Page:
The ‘New Normal’ and How it Affects Serving of Process
Of the many things that have changed in the wake of the COVID-19 pandemic, perhaps the biggest shift has been seen in the way that we work, with many formerly office-based jobs having now transitioned to either a remote or ‘hybrid’ model. What does this mean when it comes to process services?
Harlin Parker explores the altered status quo in this article, outlining how process servers have adapted to this ‘new normal’.
The good news is that the worst of the COVID-19 pandemic is behind us. Yet there is no question that we are all living in a ‘new normal’ world when it comes to the logistics of serving civil process. With 40 years of experience, I understand all too well the need to handle these service tasks properly, abiding by the myriad laws that impact how this all gets done. In the real world that means we need to do this as quickly and efficiently as possible at the least necessary cost – something my firm has been doing pretty darn well for a long time.
However, it is now clear that the COVID-19 pandemic upset the old apple cart of daily life in many ways, including how we get these civil process service assignments handled. What used to be best practices are not necessarily so in today’s new world.
Let’s remember the basics: if you are serving a person, you primarily want to deliver the process directly to that person. There is no court that I know of that does not allow this method of service. And where do we find the person we want to serve? Generally at his or her place of business. Why there? Because more often than not, certainly in the world of commercial litigation, you will know where the person you want to serve works. Where do they live? That is something we often have to research… at a cost. So if we can avoid that cost, all the better.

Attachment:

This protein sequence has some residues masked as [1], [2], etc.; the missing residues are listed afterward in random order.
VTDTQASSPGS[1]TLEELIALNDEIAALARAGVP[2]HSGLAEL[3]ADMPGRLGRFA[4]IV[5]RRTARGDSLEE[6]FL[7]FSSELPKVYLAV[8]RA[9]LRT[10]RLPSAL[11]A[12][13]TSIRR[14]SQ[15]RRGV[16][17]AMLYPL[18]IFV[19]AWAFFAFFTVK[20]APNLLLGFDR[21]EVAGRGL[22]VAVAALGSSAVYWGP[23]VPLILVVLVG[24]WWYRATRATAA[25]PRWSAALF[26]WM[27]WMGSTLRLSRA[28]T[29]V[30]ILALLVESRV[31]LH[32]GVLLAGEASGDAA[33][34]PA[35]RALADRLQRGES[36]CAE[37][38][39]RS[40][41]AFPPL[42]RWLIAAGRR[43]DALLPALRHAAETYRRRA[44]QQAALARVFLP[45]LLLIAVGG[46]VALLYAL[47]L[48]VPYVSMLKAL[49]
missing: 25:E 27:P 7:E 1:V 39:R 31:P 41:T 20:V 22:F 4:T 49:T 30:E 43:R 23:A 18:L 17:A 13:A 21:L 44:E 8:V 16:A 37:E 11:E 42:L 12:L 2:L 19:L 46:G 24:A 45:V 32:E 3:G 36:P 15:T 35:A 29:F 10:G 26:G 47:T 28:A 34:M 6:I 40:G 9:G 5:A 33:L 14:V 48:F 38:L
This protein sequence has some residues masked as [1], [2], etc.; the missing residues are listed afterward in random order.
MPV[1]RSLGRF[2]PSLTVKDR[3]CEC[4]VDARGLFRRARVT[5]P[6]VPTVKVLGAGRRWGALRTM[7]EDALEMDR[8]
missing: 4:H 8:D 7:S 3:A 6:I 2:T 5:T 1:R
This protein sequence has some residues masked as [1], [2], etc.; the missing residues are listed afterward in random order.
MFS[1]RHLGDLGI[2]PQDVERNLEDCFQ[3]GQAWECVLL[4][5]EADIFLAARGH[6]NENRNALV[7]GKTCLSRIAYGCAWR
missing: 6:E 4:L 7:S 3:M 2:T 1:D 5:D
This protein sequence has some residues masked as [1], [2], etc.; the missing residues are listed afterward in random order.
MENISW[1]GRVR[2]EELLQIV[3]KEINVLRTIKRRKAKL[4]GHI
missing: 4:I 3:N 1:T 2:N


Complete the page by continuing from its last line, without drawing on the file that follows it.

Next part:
But that ‘in-hand’ delivery is not always easy to do. Sometimes it is actually very hard – certainly if the subject is purposefully avoiding service. Fortunately in most jurisdictions, certainly here in New York, other methods of delivery are allowed to constitute service of process. One of those alternative methods is to leave the documents at the person’s place of business with a co-worker. Either way, experience shows us that service at a person’s place of business, even when via ‘substituted’ service, is often the fastest, simplest and least costly method to get the job done.
But, that was then. This is now. Like it or not, what is clear these days is that we can no longer expect that someone is likely to be found as his or her place of employment. This is because of remote working, or ‘working from home’; whatever you want to call it. It started during the height of the pandemic and it caught on, at least for those for whom it is an option. That amounts to a whole lot of people. Now we often find there is nobody at all in the office. No co-worker to whom we can deliver the documents, let alone the person we want to serve. Or the place of business may only be occupied by people on certain days of the week. All across the country, Friday appears to be the new Saturday.